Reasonable non-compete agreements are enforceable in most states. However, there are a few states, like California, which make non-compete agreements completely void and unenforceable aside from some very specific exceptions (see California Business and Professions Code Section 16600 et seq.).
Contracting Outside California Law
Out-of-state employers with employees in California may attempt to require employees to sign non-compete agreements that specify such agreements are to be interpreted under the law of state other than California and in case there is a dispute between the employee and employer, be litigated in the courts of that other state. These choice of law and venue provisions are generally enforceable but exceptions are often made where the application of such law may be contrary to public policy of either state.
Employees have attempted to avoid the enforceability of these types of agreements by the use of forum shopping techniques. For example, an employee that is first to file” in a non-compete dispute in a California court may be more likely to be able to ask the court to apply California law as opposed to the employer filing first in a state that is more tolerable to non-compete provisions.
Employer Enforcing Non-Competes from Washington
However, this practice of forum shopping has recently been called into question by the ruling in Meras Engineering, Inc. v. CH20, Inc. (2013). The facts of the case are as follows: two California resident employees worked for a company called CH20, which was incorporated in and with a principal place of business in Washington state. The employees’ contracts contained non-compete provisions as well as a forum selection clauses and choice of law clause which provided that Washington law would govern and that jurisdiction and venue would be in Washington state.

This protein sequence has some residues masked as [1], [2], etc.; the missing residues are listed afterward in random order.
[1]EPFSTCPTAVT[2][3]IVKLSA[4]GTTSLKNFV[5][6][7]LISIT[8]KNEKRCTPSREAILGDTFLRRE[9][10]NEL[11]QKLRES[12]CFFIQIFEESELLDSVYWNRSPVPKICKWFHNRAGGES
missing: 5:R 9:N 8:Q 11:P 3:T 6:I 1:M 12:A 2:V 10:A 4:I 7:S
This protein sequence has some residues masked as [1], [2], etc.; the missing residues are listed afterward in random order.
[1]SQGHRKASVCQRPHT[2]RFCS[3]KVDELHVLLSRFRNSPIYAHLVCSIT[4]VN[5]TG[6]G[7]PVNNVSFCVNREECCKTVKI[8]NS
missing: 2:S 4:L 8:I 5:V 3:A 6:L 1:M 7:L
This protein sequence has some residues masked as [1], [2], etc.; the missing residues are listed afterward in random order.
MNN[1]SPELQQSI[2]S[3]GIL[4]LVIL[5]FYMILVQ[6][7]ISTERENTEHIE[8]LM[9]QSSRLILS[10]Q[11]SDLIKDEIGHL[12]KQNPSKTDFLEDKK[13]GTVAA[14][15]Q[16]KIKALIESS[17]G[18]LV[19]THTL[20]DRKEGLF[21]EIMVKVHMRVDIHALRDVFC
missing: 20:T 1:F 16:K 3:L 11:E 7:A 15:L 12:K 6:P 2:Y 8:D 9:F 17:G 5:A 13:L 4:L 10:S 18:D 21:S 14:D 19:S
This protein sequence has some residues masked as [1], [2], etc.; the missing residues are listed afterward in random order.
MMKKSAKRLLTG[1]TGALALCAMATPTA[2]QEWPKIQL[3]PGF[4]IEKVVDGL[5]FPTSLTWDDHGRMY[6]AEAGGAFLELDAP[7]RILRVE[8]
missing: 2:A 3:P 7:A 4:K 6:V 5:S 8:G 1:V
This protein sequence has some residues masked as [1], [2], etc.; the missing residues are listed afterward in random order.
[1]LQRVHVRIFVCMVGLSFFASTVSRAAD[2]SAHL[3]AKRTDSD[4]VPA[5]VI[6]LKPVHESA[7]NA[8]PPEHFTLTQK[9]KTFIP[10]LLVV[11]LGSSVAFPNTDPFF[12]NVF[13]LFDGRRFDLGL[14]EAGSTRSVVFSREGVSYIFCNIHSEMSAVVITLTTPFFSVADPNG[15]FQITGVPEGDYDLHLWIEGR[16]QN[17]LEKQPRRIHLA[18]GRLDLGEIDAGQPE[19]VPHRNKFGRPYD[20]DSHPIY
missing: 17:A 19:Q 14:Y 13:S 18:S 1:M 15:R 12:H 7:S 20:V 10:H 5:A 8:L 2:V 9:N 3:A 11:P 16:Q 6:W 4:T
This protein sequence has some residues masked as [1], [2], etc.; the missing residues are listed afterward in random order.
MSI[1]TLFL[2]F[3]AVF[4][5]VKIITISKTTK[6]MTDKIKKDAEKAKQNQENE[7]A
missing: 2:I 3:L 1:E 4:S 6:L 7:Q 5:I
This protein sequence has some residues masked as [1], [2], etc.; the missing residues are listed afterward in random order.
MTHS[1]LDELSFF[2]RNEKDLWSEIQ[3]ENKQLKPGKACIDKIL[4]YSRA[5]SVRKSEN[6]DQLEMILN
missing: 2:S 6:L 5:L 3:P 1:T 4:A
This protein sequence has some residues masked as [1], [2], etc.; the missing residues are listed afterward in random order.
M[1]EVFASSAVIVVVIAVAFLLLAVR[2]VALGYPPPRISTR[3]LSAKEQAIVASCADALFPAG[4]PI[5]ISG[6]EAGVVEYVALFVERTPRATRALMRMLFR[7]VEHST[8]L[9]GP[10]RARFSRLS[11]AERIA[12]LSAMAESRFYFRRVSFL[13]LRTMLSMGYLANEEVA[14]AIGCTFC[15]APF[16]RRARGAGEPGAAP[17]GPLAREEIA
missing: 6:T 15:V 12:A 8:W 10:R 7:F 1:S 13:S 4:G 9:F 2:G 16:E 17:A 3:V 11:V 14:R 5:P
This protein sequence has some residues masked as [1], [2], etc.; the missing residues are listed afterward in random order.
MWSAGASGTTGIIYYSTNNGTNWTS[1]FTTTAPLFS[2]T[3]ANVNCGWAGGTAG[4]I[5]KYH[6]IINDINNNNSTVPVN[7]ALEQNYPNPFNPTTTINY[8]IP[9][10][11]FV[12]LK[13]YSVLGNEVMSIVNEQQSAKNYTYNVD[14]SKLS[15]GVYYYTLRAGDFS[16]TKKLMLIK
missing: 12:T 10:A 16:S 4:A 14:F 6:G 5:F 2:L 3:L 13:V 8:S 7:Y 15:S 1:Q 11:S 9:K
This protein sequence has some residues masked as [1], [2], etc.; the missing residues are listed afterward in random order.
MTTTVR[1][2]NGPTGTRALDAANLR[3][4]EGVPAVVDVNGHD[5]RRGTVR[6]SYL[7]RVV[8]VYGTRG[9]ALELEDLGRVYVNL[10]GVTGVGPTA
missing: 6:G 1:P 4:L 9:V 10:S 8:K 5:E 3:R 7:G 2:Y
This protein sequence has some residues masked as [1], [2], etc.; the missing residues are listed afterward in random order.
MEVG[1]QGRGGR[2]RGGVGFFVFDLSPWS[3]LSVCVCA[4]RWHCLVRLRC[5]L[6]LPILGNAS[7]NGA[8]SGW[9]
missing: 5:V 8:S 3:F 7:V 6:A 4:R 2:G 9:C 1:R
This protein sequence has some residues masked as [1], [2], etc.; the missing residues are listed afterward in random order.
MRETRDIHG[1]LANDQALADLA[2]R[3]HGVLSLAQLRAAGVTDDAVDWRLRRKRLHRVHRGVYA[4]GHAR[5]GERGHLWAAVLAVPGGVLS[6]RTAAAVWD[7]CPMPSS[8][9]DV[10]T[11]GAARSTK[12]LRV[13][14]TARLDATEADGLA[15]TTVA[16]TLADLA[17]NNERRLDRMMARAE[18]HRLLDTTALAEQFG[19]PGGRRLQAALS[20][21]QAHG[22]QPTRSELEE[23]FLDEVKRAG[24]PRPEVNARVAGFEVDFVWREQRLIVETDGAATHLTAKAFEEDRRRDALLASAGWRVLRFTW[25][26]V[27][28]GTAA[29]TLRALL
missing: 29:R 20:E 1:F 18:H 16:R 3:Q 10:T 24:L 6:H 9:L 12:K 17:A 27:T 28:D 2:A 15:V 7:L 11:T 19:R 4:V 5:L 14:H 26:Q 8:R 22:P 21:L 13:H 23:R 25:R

The two employees proceeded to leave CH20 and being work for the competitor company of Meras. On the same day they began this employment with Meras, the two employees along with Meras filed in Northern District of California to have the non-compete provision found unenforceable under California law. Soon thereafter, CH20 also filed suit against the employees and Meras in Washington state court claiming that the employment agreement and non-compete provision therein was subject to Washington state law. The case was removed to federal court and the employees and Meras then moved for partial summary judgment, arguing that the applicable California law rendered the non-compete agreement unenforceable. Meras by itself then filed a motion to stay the California proceeding pending the outcome of the Washington case. To the disappointment of Meras, the California case was dismissed with prejudice, with the court citing that the contractual forum selection clause would be enforceable, making the contract subject to Washington law.
California Public Policy
Therefore, although the employees and Meras argued that the enforceability of the forum-selection clause would violate California public policy, the California court ultimately disagreed. The California plaintiffs’ argument was that because the Washington court had ruled that Washington law applied, the Washington court would likely find the non-compete agreement to be enforceable. Therefore, if the California case were to be dismissed, the California plaintiffs would essentially have no chance of prevailing. The Court did not find this argument persuasive and concluded that finding a forum selection clause unenforceable merely because its enforcement would result of the application laws that would be unfavorable to the plaintiffs did not amount to result which would be against California public policy.
California courts will not take into account the substantive effects of enforcing a non-compete agreement when deciding whether or not the forum selection clause in a non-compete agreement is contrary to California public policy.
The finding in the Meras case should put employers on notice to carefully consider and formulate forum selection clauses in employment contracts. Employers and employees should necessarily surmise that California courts will never enforce out of state non-compete agreements.